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5 positive signs for restaurants

Analyst on reasons why operators should have a sunny outlook

Rising costs for food and fuel have dominated headlines and weighed heavily on the minds of restaurant operators.

However, despite all the discouraging news, the state of the industry isn’t as grim as it sounds, according to Brad Ludington, a restaurant securities analyst at KeyBanc Capital Markets.

In a research note this week, he outlined five reasons why things are looking up for restaurant operators this year:

1. Consumers are coming back to restaurants. Ludington dismissed the notion that consumers have settle into  a permanent “new normal” of dining out less. As the economy improves, so will restaurant traffic, he said. “We believe meals at restaurants have both entertainment and convenience factors that are valuable to consumers and will become more prevalent as incomes rise,” Ludington said.

2. Social media marketing is working. Ludington noted that restaurant chains are successfully using social media to reach customers and build loyalty without resorting to deep discounts, which were ran rampant during the recession.

3. There are still opportunities for growth. Despite all the clamor during the recession that the U.S. restaurant field was oversaturated, some brands are still experiencing rapid growth, said Ludington, who pointed to BJ’s Restaurants, Chipotle, Panera and better-burger brands like Five Guys and Smashburger. “We believe this unit growth proves that successful growth is not dependent solely on competitors closing shop, but that one needs only to ‘build a better steakhouse,’” he said, “as we believe differentiation and a higher quality experience will always win out.”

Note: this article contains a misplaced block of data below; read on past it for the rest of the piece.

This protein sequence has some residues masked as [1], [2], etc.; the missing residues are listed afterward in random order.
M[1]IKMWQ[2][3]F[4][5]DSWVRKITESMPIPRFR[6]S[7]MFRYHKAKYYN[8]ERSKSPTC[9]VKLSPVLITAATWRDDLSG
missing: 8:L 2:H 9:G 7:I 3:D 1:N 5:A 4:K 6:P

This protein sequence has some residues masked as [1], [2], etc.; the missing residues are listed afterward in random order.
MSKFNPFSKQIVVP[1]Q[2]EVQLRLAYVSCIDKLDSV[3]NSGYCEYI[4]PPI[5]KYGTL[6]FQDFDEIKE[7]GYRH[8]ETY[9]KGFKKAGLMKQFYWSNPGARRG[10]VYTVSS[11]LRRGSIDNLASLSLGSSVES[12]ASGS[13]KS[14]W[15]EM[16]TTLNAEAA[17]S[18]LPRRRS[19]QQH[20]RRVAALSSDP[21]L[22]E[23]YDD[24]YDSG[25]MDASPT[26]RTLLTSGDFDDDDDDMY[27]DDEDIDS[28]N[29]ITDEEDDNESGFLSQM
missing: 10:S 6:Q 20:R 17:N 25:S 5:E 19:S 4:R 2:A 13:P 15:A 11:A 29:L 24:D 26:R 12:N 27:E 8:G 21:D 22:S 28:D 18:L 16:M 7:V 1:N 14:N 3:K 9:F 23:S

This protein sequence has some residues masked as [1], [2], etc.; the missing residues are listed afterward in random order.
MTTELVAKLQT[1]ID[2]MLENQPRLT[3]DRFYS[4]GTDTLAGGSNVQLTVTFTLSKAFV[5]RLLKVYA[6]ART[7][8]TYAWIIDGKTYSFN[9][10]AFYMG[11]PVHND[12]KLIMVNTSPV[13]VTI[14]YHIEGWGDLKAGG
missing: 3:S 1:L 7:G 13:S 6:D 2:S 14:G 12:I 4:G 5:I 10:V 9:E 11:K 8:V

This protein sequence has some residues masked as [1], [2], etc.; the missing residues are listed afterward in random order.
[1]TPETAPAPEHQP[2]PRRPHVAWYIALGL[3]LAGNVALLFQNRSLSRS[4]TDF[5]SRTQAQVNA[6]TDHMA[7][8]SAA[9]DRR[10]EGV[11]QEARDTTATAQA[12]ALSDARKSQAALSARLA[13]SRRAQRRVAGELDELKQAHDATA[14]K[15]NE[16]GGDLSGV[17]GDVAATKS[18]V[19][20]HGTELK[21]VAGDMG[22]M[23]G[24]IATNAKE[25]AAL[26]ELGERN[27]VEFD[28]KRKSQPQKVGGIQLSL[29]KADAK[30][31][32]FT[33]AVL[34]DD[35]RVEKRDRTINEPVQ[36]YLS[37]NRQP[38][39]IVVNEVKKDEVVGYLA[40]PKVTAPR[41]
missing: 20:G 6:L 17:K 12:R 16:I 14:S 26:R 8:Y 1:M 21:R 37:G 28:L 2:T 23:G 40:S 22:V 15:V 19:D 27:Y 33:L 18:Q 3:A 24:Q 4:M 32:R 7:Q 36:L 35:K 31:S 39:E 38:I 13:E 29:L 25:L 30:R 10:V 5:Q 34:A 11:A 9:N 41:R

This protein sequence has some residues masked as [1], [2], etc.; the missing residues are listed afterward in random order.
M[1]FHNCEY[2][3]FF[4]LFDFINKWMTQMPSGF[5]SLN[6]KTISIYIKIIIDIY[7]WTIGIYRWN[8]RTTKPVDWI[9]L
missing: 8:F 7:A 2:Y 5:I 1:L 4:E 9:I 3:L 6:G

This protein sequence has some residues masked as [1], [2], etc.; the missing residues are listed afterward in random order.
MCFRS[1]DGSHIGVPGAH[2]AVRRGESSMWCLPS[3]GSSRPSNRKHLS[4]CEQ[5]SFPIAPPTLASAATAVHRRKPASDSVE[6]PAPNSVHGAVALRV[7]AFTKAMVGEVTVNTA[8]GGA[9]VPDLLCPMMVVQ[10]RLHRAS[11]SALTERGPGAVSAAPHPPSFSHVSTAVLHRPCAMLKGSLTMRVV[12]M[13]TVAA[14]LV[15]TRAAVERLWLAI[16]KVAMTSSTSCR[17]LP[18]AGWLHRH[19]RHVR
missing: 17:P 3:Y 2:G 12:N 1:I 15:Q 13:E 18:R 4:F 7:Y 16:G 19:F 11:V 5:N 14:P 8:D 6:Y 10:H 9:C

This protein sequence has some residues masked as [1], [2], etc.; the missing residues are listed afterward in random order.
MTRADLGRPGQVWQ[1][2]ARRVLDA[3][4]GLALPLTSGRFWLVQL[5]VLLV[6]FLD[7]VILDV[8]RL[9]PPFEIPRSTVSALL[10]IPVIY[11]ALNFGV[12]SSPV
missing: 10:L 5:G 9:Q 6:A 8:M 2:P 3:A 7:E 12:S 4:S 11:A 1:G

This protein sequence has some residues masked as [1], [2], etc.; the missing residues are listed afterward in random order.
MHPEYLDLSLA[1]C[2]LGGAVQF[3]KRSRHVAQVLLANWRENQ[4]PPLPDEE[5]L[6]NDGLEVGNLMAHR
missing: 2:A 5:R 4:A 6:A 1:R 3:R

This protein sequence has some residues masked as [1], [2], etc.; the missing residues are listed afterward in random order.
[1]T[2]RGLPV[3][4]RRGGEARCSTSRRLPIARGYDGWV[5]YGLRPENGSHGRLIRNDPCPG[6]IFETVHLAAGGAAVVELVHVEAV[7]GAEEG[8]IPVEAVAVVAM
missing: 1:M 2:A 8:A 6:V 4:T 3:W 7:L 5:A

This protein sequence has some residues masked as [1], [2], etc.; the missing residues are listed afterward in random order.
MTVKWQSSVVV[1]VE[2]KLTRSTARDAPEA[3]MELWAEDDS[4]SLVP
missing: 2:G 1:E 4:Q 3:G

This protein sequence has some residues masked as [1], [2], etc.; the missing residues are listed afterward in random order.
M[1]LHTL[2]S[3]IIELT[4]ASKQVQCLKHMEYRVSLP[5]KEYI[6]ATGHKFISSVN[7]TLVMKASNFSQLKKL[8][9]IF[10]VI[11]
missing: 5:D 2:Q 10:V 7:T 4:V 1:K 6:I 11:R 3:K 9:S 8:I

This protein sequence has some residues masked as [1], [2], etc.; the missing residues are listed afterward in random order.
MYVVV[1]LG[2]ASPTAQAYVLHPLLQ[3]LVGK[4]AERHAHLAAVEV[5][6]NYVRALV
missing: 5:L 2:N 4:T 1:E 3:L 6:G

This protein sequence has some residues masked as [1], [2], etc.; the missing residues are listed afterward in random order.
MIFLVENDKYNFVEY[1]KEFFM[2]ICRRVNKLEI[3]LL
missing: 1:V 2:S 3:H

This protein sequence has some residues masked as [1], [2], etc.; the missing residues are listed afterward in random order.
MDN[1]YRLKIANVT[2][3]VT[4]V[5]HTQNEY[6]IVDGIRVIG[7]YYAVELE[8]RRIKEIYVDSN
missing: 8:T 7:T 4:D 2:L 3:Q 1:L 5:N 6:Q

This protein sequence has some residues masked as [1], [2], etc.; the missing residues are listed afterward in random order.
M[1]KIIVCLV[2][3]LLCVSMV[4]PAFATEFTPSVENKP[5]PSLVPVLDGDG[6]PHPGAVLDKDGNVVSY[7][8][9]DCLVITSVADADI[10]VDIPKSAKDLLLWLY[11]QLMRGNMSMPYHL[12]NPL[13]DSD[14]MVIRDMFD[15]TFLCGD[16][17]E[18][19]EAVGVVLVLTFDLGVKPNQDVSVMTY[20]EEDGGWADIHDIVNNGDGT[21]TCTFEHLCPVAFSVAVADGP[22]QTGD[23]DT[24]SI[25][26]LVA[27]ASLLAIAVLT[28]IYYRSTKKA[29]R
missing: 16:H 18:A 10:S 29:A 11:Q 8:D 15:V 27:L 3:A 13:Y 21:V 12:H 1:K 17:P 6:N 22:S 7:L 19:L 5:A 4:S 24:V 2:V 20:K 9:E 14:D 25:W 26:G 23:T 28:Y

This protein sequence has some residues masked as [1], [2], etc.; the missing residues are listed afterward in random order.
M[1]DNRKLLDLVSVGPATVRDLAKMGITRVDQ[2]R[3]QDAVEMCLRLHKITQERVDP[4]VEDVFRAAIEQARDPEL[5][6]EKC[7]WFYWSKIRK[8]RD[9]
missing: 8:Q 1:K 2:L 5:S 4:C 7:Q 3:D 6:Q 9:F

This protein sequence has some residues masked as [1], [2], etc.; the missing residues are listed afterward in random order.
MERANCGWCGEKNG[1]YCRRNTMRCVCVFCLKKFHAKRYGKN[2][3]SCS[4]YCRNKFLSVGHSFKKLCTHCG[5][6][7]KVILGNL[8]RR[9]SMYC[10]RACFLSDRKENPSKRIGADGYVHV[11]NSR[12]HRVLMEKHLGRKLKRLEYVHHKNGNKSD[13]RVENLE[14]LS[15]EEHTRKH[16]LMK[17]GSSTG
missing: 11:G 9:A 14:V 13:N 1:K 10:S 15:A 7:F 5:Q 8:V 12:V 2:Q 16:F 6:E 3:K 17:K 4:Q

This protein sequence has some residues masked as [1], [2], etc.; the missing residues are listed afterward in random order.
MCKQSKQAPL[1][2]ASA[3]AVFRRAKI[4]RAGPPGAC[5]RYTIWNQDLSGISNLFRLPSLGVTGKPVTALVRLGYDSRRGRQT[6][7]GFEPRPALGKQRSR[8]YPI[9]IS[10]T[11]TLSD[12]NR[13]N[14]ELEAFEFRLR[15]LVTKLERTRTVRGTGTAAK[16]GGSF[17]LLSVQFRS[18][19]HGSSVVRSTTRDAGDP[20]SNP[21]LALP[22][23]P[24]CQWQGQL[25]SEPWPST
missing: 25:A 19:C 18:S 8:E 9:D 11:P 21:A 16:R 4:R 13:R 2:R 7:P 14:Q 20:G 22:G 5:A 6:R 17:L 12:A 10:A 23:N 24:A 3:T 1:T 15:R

4. Restaurants can work around inflated commodity costs. Many restaurants have found a way to navigate rising food costs without making steep price increases. Instead, Ludington said operators have focused on cost-saving initiatives, menu engineering and efficient purchasing.

5. Consumers are still spending. High gas prices haven’t hurt consumer spending dramatically, thanks to an improving employment picture and a payroll tax cut that started this year. Ludington also noted that that gas prices have recently stabilized as the summer travel season shifts into full gear.

Contact Charlie Duerr at [email protected].

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